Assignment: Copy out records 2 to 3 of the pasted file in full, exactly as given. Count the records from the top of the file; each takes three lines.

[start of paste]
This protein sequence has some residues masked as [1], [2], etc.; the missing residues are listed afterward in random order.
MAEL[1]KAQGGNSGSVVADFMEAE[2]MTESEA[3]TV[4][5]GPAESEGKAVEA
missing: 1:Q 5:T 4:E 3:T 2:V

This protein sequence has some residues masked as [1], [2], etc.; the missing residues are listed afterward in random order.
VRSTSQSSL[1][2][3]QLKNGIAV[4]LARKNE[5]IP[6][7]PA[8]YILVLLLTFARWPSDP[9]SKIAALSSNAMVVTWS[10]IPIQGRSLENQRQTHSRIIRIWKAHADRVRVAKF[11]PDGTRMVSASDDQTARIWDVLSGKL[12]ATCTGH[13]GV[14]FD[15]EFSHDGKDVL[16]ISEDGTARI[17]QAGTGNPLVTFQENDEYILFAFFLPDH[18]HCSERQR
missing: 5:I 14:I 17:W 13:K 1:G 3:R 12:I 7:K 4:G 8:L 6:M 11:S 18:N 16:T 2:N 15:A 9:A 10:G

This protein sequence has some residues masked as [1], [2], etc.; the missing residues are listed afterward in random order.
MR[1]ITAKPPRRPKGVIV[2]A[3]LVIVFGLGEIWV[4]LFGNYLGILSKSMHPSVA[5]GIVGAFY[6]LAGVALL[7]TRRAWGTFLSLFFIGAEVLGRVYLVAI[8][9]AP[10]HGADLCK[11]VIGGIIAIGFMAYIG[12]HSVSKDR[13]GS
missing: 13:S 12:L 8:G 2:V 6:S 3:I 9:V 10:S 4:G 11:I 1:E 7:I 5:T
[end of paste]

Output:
This protein sequence has some residues masked as [1], [2], etc.; the missing residues are listed afterward in random order.
VRSTSQSSL[1][2][3]QLKNGIAV[4]LARKNE[5]IP[6][7]PA[8]YILVLLLTFARWPSDP[9]SKIAALSSNAMVVTWS[10]IPIQGRSLENQRQTHSRIIRIWKAHADRVRVAKF[11]PDGTRMVSASDDQTARIWDVLSGKL[12]ATCTGH[13]GV[14]FD[15]EFSHDGKDVL[16]ISEDGTARI[17]QAGTGNPLVTFQENDEYILFAFFLPDH[18]HCSERQR
missing: 5:I 14:I 17:W 13:K 1:G 3:R 12:I 7:K 4:G 8:L 6:M 11:S 18:N 16:T 2:N 15:A 9:A 10:G

This protein sequence has some residues masked as [1], [2], etc.; the missing residues are listed afterward in random order.
MR[1]ITAKPPRRPKGVIV[2]A[3]LVIVFGLGEIWV[4]LFGNYLGILSKSMHPSVA[5]GIVGAFY[6]LAGVALL[7]TRRAWGTFLSLFFIGAEVLGRVYLVAI[8][9]AP[10]HGADLCK[11]VIGGIIAIGFMAYIG[12]HSVSKDR[13]GS
missing: 13:S 12:L 8:G 2:V 6:S 3:I 9:V 10:S 4:G 11:I 1:E 7:I 5:T